31 Jul 2020, 10:33 PM UTC
People urged to stay away from packed beaches as UK records third-hottest day ever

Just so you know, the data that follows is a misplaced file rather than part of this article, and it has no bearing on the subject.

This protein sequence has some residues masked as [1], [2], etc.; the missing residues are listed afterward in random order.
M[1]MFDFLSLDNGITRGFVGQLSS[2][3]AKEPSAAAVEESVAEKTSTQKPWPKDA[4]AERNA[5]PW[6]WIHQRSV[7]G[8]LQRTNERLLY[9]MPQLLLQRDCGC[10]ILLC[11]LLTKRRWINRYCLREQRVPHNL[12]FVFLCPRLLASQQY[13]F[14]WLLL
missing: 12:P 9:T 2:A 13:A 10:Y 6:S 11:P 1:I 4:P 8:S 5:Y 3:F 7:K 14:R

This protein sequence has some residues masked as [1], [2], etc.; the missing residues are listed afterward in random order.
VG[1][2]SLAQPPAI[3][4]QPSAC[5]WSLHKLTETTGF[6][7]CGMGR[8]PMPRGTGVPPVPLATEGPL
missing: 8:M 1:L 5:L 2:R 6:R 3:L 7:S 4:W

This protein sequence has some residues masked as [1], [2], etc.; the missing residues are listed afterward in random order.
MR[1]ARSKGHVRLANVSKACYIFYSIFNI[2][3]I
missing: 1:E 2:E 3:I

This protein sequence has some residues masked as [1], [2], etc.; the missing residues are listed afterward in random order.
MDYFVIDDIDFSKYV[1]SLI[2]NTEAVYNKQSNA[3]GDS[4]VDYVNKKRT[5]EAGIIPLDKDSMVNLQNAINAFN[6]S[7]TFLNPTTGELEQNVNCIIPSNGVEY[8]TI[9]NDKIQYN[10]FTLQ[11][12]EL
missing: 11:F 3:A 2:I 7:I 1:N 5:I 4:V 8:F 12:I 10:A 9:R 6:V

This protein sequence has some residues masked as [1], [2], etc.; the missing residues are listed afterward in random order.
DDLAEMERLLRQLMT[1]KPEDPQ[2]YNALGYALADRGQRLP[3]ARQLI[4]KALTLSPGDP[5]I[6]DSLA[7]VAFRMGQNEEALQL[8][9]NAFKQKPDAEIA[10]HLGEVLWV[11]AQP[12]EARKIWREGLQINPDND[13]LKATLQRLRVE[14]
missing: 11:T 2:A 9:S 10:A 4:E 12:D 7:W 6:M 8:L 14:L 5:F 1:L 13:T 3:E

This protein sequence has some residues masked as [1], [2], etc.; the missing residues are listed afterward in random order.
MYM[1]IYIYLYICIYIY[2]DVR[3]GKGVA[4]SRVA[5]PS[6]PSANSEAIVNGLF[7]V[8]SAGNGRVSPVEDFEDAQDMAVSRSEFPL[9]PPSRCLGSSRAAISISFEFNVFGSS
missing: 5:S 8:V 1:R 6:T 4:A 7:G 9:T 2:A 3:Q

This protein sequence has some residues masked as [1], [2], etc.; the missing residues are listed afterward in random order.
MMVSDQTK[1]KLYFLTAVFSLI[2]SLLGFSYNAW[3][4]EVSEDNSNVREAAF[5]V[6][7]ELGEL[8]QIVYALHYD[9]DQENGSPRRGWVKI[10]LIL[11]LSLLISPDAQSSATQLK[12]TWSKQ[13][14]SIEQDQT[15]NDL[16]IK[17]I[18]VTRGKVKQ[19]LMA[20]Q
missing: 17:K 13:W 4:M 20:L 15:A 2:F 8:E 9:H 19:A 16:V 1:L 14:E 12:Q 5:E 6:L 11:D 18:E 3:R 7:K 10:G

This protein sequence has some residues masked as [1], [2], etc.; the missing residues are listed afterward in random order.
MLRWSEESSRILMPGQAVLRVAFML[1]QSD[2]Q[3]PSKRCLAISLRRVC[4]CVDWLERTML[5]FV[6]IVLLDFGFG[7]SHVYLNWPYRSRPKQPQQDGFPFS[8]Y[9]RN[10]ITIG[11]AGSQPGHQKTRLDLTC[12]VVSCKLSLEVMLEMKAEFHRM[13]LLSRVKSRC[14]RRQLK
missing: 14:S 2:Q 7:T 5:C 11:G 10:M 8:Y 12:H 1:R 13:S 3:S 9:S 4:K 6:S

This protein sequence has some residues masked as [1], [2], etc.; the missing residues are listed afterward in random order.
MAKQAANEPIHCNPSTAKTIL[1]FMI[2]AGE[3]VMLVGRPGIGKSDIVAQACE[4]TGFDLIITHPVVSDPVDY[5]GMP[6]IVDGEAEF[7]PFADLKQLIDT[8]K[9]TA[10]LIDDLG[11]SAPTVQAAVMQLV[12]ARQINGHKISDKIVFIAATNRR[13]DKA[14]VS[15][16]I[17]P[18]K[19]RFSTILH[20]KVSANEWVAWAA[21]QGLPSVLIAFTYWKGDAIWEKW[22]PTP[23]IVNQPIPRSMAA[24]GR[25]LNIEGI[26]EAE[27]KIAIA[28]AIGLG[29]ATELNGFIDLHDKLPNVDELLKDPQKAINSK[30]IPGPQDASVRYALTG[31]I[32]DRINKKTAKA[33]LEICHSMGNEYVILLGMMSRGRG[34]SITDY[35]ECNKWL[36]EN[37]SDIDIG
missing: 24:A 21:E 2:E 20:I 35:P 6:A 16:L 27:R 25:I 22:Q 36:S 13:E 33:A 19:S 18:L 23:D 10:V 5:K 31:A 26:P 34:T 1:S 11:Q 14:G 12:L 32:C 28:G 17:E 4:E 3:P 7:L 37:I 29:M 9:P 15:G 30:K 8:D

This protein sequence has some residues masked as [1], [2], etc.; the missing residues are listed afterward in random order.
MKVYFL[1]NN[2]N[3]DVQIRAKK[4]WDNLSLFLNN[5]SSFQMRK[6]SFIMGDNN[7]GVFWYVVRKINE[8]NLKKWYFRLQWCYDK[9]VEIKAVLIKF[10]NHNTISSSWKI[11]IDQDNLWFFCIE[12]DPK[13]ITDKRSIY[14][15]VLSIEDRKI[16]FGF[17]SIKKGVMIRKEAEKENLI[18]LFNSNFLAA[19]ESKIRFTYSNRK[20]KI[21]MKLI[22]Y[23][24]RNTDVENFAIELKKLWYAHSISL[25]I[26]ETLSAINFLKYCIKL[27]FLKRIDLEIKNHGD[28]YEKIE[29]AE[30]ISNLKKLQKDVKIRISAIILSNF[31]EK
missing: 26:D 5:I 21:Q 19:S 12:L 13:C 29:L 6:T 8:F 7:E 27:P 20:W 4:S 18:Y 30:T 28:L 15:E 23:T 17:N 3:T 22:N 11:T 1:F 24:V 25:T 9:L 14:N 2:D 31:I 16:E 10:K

Local authorities at England's Brighton Beach have asked people to stay away after crowds flocked to the nation's coast on the third-hottest day ever recorded in the United Kingdom. The Met Office said the 37.8 degrees Celsius recorded at Heathrow Airport made Friday the hottest day of the year so far in the UK. Brighton and Hove City Council urged people to not travel to the area, saying they were concerned about the number of people already in the city and that it was impossible to maintain social distancing due to large numbers. Meanwhile, further west on the coast in Dorset, police and council officers were patrolling Bournemouth Beach and the seafront at Poole, with large crowds amassing despite social distancing guidelines being in effect. Dorset Council also urged people to avoid popular summer spots such as Durdle Door and Lulworth as car parks had filled up. In June after similar crowded scenes sparked COVID-19 fears on what was the UK's previous hottest day of the year. In Scotland, police were called to a large disturbance at Edinburgh's Portobello Beach as temperatures hit 28C in the capital. Police Scotland said there were no reports of injuries and officers were still trying to establish the circumstances of the incident, but police were seen confiscating alcohol from beachgoers. UK Prime Minister Boris Johnson reiterated warnings about the threat of a second wave as he due to a rise in the infection rate. Mr Johnson gave the warning a day after a late-night announcement of a new lockdown in northern England and said the reopening of casinos, skating rinks and bowling alleys had been delayed, and wedding receptions would have to be cancelled. "We're now seeing a warning light on the dashboard," Mr Johnson said. "Our assessment is that we should now squeeze the brake pedal in order to keep the virus under control." The changes, combined with the stricter lockdown imposed on more than 4 million people throughout Greater Manchester, east Lancashire and parts of West Yorkshire, are the largest reversal of restrictions to date in the UK. England's Chief Medical Officer, Chris Whitty, said the Government had probably reached the limit of reopening society and the economy without causing an increase in the number of infections. "We all know that what we have to try and do is to get to the absolute edge of what we can do in terms of opening up society and the economy without getting to the point where the virus starts to take off again," he said. More than 45,000 people in the UK have died from COVID-19, according to Government figures.